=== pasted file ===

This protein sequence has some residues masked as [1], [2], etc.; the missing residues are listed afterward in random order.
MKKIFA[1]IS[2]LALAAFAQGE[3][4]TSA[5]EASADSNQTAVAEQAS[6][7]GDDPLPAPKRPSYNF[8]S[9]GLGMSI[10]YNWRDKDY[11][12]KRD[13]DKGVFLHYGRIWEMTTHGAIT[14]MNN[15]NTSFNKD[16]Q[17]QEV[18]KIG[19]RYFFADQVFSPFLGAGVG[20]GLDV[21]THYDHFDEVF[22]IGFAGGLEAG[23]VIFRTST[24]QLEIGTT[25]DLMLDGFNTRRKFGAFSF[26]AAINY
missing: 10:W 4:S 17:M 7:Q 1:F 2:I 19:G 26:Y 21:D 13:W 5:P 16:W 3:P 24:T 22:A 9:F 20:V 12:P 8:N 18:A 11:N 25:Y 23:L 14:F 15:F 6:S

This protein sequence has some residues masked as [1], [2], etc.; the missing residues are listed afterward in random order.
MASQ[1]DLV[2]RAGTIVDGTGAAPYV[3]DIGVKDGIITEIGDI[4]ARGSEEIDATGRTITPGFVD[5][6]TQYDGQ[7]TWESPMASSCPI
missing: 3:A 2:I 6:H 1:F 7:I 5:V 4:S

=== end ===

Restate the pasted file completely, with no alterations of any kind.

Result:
This protein sequence has some residues masked as [1], [2], etc.; the missing residues are listed afterward in random order.
MKKIFA[1]IS[2]LALAAFAQGE[3][4]TSA[5]EASADSNQTAVAEQAS[6][7]GDDPLPAPKRPSYNF[8]S[9]GLGMSI[10]YNWRDKDY[11][12]KRD[13]DKGVFLHYGRIWEMTTHGAIT[14]MNN[15]NTSFNKD[16]Q[17]QEV[18]KIG[19]RYFFADQVFSPFLGAGVG[20]GLDV[21]THYDHFDEVF[22]IGFAGGLEAG[23]VIFRTST[24]QLEIGTT[25]DLMLDGFNTRRKFGAFSF[26]AAINY
missing: 10:W 4:S 17:M 7:Q 1:F 2:I 19:G 26:Y 21:D 13:W 5:P 16:W 3:P 24:T 22:A 9:F 20:V 12:P 8:N 18:A 11:N 25:Y 23:L 14:F 15:F 6:S

This protein sequence has some residues masked as [1], [2], etc.; the missing residues are listed afterward in random order.
MASQ[1]DLV[2]RAGTIVDGTGAAPYV[3]DIGVKDGIITEIGDI[4]ARGSEEIDATGRTITPGFVD[5][6]TQYDGQ[7]TWESPMASSCPI
missing: 3:A 2:I 6:H 1:F 7:I 5:V 4:S